We can be confident the population prevalence of Covid-19 is less than 1%, but what else can we conclude, asks biostatistics professor Thomas Lumley.
One of the known unknowns about the NZ coronavirus epidemic is the number of cases we have not detected. There will have been a mixture of people who didn’t get any symptoms, people who are going to show symptoms but haven’t yet, people who got moderately sick but didn’t get tested, and people whose deaths were attributed to some pre-existing condition without testing.
In making the decision to loosen restrictions, we care mostly about people who are currently infected, who aren’t (currently) sick enough to get testing, and who aren’t known contacts of previous cases. What can we say about this number — the “community prevalence” of undetected coronavirus infection in New Zealand?
One upper bound is that we’re currently seeing about 1% positive tests in people who either have symptoms or are close contacts of cases. The prevalence in close contacts of cases must be higher than in the general population — this is an infectious disease — so we can be fairly confident the population prevalence is less than 1%.
Are there any other constraints? Well, infection isn’t a static process. If you have coronavirus in 1% of Kiwis, they will pass it on to other people and they themselves will recover. At the moment, under alert level four, the epidemic modellers at Te Pūnaha Matatini are estimating a reproduction number of about 0.5, so 50,000 cases will infect half that many new people. Now, if we’re missing nearly all the cases, the modelling might not be all that accurate, but there would have to be tens of thousands of new infections. And at least a few percent of those new cases will be sick enough to need medical treatment. We would quickly notice that many people showing up to hospitals with (by assumption) no known contacts. It isn’t happening. Personally, I have a hard time believing in a prevalence as high as 0.2%, which would mean 10,000 cases, of which we’re missing over 85%.
The other constraint would come from testing healthy people, which is why the government has started doing that. If you wanted an accurate estimate for the population as a whole, you’d need some sort of random population sample, but in the short term it makes more sense to take a sensibly constructed random sample of supermarkets and then test their customers and employees — if there’s major undetected spread, supermarkets are one of the likely places for it to happen, and they’re also a convenient place to find people who are already leaving home, so you can test them without barging into their bubbles. So, we aren’t getting a true population prevalence estimate, but we are getting an estimate of something a bit like it but probably higher. A good way to structure this kind of sampling would be to pick supermarkets randomly, with probability proportional to the estimated number of customers of the supermarket; you might want to modify that a bit to ensure sampling in some areas for equity and Treaty reasons.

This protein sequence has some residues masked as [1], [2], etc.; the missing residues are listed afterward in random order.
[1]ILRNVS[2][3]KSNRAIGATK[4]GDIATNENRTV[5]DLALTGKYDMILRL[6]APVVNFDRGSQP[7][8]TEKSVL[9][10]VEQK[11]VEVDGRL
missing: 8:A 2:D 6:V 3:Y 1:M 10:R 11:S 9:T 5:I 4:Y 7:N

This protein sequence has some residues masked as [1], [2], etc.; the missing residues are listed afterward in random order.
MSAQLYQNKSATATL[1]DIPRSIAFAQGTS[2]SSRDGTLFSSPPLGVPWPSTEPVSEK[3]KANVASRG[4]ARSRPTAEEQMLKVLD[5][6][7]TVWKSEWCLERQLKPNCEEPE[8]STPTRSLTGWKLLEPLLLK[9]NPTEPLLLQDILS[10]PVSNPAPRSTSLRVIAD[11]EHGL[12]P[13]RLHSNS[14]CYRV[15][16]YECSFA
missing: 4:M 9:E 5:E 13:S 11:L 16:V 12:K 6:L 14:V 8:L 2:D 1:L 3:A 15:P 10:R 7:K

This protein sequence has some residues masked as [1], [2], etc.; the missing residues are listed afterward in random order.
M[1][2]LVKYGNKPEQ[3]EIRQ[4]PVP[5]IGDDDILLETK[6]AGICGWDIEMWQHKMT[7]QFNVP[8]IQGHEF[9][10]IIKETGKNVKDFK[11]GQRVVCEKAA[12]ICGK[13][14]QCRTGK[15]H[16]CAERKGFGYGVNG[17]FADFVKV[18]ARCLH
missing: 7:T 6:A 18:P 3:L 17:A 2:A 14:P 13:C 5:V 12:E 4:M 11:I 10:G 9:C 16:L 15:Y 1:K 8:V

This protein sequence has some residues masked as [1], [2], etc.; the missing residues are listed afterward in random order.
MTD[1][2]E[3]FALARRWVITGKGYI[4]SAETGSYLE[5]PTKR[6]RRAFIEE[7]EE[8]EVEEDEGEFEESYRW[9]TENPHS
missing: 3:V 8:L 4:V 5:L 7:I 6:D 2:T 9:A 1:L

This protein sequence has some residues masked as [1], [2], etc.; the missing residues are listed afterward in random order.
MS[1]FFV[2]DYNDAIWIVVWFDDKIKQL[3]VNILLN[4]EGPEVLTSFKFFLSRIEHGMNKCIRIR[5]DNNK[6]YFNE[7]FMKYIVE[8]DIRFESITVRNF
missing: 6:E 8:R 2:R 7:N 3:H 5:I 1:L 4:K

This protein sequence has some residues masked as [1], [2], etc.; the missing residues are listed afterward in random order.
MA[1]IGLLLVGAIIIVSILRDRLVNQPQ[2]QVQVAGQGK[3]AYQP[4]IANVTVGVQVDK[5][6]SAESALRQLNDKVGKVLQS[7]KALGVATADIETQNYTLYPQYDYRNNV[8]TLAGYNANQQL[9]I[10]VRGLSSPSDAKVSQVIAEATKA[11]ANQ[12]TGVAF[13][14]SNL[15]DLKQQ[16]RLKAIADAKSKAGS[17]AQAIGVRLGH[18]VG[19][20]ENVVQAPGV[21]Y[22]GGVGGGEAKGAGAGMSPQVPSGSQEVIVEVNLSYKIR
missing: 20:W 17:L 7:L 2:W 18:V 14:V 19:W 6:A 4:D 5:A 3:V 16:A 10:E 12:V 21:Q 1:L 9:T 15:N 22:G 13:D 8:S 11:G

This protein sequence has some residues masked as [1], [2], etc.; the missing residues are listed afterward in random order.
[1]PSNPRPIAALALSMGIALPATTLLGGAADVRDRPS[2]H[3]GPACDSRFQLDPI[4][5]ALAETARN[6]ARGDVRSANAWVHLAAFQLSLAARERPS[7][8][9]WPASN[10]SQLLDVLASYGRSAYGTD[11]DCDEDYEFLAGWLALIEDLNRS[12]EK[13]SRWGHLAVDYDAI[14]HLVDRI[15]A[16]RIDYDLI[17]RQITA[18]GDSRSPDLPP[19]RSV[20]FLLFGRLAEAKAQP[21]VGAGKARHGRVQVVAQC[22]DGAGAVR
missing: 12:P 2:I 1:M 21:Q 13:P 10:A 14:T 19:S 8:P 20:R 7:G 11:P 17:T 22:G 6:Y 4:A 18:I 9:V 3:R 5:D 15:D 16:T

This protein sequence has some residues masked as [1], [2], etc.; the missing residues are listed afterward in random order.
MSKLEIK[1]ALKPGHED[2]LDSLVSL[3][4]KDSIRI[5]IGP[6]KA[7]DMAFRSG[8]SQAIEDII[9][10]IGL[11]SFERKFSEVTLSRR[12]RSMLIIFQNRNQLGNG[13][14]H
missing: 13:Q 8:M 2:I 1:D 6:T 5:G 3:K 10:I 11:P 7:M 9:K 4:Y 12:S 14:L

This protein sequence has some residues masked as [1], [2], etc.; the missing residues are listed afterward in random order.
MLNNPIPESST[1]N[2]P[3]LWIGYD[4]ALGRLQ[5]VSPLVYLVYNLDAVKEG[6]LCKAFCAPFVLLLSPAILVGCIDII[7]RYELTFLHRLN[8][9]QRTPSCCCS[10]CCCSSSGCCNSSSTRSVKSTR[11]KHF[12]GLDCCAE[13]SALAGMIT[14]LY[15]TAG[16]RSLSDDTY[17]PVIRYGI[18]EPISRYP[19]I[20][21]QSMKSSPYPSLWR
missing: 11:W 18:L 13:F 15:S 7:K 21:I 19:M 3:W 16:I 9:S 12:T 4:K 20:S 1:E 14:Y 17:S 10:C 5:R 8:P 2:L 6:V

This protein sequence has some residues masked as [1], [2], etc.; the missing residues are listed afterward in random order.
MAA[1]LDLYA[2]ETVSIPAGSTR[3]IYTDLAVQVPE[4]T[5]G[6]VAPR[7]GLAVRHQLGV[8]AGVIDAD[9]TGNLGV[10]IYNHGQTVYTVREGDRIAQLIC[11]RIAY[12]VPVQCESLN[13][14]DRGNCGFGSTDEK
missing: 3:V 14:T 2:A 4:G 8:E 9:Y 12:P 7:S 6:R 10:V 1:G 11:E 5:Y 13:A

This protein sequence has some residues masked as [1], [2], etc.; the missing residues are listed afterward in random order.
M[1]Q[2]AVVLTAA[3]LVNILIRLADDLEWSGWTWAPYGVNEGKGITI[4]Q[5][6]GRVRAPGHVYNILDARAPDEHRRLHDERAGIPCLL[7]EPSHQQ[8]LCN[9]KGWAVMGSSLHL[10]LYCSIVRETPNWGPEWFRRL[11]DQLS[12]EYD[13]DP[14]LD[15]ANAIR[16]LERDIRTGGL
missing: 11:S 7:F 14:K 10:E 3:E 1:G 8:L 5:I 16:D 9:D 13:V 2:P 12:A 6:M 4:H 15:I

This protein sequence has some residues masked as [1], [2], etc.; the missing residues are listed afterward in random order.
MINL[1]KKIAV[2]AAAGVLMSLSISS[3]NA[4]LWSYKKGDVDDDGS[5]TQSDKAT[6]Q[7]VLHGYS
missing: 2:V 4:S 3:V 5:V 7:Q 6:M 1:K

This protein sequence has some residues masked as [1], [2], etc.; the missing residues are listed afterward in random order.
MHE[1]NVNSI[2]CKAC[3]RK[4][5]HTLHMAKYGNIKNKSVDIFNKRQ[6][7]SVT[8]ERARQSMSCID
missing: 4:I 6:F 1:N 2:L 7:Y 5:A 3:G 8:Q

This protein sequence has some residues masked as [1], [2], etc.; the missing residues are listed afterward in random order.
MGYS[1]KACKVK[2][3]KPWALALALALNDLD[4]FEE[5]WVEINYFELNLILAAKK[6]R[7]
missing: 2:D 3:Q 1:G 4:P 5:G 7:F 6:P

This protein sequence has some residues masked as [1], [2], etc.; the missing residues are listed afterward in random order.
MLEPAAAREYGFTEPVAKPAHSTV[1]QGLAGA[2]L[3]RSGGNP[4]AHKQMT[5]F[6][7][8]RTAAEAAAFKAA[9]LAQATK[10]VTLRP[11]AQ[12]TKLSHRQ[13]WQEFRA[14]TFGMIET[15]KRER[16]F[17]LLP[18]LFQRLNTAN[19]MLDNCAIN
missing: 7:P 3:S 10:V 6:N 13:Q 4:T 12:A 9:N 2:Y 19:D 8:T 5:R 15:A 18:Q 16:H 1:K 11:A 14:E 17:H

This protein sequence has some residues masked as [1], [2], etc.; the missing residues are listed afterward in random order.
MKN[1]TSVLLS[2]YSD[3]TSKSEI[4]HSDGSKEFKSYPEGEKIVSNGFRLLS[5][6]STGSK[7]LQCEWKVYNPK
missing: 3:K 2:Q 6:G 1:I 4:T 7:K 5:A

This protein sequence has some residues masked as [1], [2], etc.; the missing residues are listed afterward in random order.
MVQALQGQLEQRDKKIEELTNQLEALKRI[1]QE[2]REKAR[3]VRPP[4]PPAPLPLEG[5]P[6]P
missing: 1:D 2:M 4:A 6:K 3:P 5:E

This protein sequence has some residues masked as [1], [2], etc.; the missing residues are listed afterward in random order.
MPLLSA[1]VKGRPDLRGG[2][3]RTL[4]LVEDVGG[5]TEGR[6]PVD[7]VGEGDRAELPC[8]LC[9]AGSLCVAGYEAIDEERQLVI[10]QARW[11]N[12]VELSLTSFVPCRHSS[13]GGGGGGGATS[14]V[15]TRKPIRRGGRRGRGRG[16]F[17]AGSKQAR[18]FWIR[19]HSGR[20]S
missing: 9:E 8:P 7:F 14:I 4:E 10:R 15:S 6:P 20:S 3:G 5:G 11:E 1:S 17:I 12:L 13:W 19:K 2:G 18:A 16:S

How many do we need to test? It depends on how sure you want to be. If we sample 10,000 people and four are positive, we could estimate prevalence at four out of 10,000, or 0.04%. Actually, given that the test isn’t perfect and misses some cases, we’d estimate about 0.06%. But what if no one is positive? The best estimate clearly isn’t zero.
The question gets more extreme with smaller sample sizes: if we sample 350 people (as was done at the Queenstown Pak’nSave) and find no cases, what can we say about the prevalence? The classical answer, a valuable trick for hallway statistical consulting, is that the chance of seeing no cases in N tests is less than 5% if the true rate is 3/N or higher, So, if we see no cases in 350 people, we can be pretty sure the prevalence was less than 3/350, or about 1%. Since we were already pretty sure the prevalence was way less than 1%, that hasn’t got us much further forward. We’re eventually going to want thousands, or tens of thousands, of tests. The Queenstown testing was only a start.
After that introduction, you’ll understand my reaction when RNZ’s Checkpoint reported there had been a positive test in the Queenstown supermarket, with only two-thirds of the samples run through the lab.
Fortunately, it turns out there had been a misunderstanding and there has not yet been a positive result from this community testing. If the true rate is 0.1% there’s a good chance we’ll see a community-positive test soon; if it’s 0.01%, not for a while. And if we’re really at the level of eliminating community transmission, even longer.
Thomas Lumley is professor of biostatistics at the University of Auckland. An earlier version of this post appeared at StatsChat.